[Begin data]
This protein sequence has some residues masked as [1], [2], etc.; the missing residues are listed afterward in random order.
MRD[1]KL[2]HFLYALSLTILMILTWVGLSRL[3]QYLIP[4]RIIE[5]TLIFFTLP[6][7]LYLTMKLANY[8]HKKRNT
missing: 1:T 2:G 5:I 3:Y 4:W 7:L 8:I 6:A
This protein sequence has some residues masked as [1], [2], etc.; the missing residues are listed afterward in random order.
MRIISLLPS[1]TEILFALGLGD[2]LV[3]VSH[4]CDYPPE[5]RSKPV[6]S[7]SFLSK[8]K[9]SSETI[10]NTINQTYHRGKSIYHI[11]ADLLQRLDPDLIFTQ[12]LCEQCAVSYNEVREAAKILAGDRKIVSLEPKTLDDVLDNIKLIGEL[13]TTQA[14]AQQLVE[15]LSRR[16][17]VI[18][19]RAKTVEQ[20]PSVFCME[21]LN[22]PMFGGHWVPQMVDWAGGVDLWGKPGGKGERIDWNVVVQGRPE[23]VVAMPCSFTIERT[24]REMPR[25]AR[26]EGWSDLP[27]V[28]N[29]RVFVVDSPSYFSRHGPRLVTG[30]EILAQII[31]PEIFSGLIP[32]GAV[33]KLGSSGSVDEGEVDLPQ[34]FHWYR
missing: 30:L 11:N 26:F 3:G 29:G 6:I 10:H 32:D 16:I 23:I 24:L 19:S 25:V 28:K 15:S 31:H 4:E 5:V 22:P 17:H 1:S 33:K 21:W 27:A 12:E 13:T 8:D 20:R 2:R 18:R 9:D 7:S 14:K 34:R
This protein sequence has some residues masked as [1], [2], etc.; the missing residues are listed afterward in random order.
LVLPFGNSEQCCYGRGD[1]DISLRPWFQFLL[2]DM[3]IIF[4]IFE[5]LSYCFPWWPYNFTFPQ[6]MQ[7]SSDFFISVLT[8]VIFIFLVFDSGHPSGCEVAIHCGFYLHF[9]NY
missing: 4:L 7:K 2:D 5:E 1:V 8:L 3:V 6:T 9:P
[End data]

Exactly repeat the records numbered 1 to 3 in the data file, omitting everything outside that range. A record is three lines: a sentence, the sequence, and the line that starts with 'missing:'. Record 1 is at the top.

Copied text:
This protein sequence has some residues masked as [1], [2], etc.; the missing residues are listed afterward in random order.
MRD[1]KL[2]HFLYALSLTILMILTWVGLSRL[3]QYLIP[4]RIIE[5]TLIFFTLP[6][7]LYLTMKLANY[8]HKKRNT
missing: 1:T 2:G 5:I 3:Y 4:W 7:L 8:I 6:A
This protein sequence has some residues masked as [1], [2], etc.; the missing residues are listed afterward in random order.
MRIISLLPS[1]TEILFALGLGD[2]LV[3]VSH[4]CDYPPE[5]RSKPV[6]S[7]SFLSK[8]K[9]SSETI[10]NTINQTYHRGKSIYHI[11]ADLLQRLDPDLIFTQ[12]LCEQCAVSYNEVREAAKILAGDRKIVSLEPKTLDDVLDNIKLIGEL[13]TTQA[14]AQQLVE[15]LSRR[16][17]VI[18][19]RAKTVEQ[20]PSVFCME[21]LN[22]PMFGGHWVPQMVDWAGGVDLWGKPGGKGERIDWNVVVQGRPE[23]VVAMPCSFTIERT[24]REMPR[25]AR[26]EGWSDLP[27]V[28]N[29]RVFVVDSPSYFSRHGPRLVTG[30]EILAQII[31]PEIFSGLIP[32]GAV[33]KLGSSGSVDEGEVDLPQ[34]FHWYR
missing: 30:L 11:N 26:F 3:G 29:G 6:I 10:H 32:D 16:I 23:I 24:L 19:S 25:V 28:K 15:S 31:H 4:E 5:V 22:P 17:H 1:S 33:K 21:W 27:A 12:E 13:T 8:D 20:R 2:R 18:R 9:D 7:S 14:K 34:R
This protein sequence has some residues masked as [1], [2], etc.; the missing residues are listed afterward in random order.
LVLPFGNSEQCCYGRGD[1]DISLRPWFQFLL[2]DM[3]IIF[4]IFE[5]LSYCFPWWPYNFTFPQ[6]MQ[7]SSDFFISVLT[8]VIFIFLVFDSGHPSGCEVAIHCGFYLHF[9]NY
missing: 4:L 7:K 2:D 5:E 1:V 8:L 3:V 6:T 9:P